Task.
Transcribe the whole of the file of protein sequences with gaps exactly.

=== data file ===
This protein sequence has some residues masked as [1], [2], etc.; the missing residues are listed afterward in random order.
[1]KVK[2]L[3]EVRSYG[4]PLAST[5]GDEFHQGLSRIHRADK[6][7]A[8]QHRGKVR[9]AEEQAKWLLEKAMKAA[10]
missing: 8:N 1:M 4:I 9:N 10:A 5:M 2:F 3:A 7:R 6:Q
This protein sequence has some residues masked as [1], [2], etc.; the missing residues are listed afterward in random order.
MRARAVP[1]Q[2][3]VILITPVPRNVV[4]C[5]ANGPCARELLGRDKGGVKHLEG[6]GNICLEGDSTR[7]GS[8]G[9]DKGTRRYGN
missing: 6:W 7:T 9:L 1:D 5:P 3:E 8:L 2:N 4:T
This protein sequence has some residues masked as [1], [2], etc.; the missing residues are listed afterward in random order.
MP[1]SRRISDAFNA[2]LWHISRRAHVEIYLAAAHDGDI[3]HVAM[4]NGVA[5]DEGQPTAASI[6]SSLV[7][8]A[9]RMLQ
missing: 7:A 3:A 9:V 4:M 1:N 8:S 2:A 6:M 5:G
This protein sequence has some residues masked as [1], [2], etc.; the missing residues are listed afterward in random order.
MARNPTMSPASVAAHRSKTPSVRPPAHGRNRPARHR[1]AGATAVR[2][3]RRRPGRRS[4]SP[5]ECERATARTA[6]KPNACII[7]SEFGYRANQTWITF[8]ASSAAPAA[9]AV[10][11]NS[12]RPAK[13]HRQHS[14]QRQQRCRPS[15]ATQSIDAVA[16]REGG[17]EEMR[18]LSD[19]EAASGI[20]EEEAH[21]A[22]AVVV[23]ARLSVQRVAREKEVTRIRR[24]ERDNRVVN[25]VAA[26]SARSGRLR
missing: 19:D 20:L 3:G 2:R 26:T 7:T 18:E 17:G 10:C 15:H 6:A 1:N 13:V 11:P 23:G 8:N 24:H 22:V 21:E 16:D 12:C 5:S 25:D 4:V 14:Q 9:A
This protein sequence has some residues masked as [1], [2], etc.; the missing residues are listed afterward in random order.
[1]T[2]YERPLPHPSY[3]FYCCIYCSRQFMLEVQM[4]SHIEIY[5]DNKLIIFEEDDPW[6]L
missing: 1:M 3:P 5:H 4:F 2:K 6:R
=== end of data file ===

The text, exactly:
This protein sequence has some residues masked as [1], [2], etc.; the missing residues are listed afterward in random order.
[1]KVK[2]L[3]EVRSYG[4]PLAST[5]GDEFHQGLSRIHRADK[6][7]A[8]QHRGKVR[9]AEEQAKWLLEKAMKAA[10]
missing: 8:N 1:M 4:I 9:N 10:A 5:M 2:F 3:A 7:R 6:Q
This protein sequence has some residues masked as [1], [2], etc.; the missing residues are listed afterward in random order.
MRARAVP[1]Q[2][3]VILITPVPRNVV[4]C[5]ANGPCARELLGRDKGGVKHLEG[6]GNICLEGDSTR[7]GS[8]G[9]DKGTRRYGN
missing: 6:W 7:T 9:L 1:D 5:P 3:E 8:L 2:N 4:T
This protein sequence has some residues masked as [1], [2], etc.; the missing residues are listed afterward in random order.
MP[1]SRRISDAFNA[2]LWHISRRAHVEIYLAAAHDGDI[3]HVAM[4]NGVA[5]DEGQPTAASI[6]SSLV[7][8]A[9]RMLQ
missing: 7:A 3:A 9:V 4:M 1:N 8:S 2:A 6:M 5:G
This protein sequence has some residues masked as [1], [2], etc.; the missing residues are listed afterward in random order.
MARNPTMSPASVAAHRSKTPSVRPPAHGRNRPARHR[1]AGATAVR[2][3]RRRPGRRS[4]SP[5]ECERATARTA[6]KPNACII[7]SEFGYRANQTWITF[8]ASSAAPAA[9]AV[10][11]NS[12]RPAK[13]HRQHS[14]QRQQRCRPS[15]ATQSIDAVA[16]REGG[17]EEMR[18]LSD[19]EAASGI[20]EEEAH[21]A[22]AVVV[23]ARLSVQRVAREKEVTRIRR[24]ERDNRVVN[25]VAA[26]SARSGRLR
missing: 19:D 20:L 3:G 2:R 26:T 7:T 18:E 17:G 10:C 15:H 6:A 1:N 13:V 11:P 23:G 8:N 24:H 22:V 21:E 16:D 12:C 5:S 25:D 4:V 14:Q 9:A
This protein sequence has some residues masked as [1], [2], etc.; the missing residues are listed afterward in random order.
[1]T[2]YERPLPHPSY[3]FYCCIYCSRQFMLEVQM[4]SHIEIY[5]DNKLIIFEEDDPW[6]L
missing: 1:M 3:P 5:H 4:F 2:K 6:R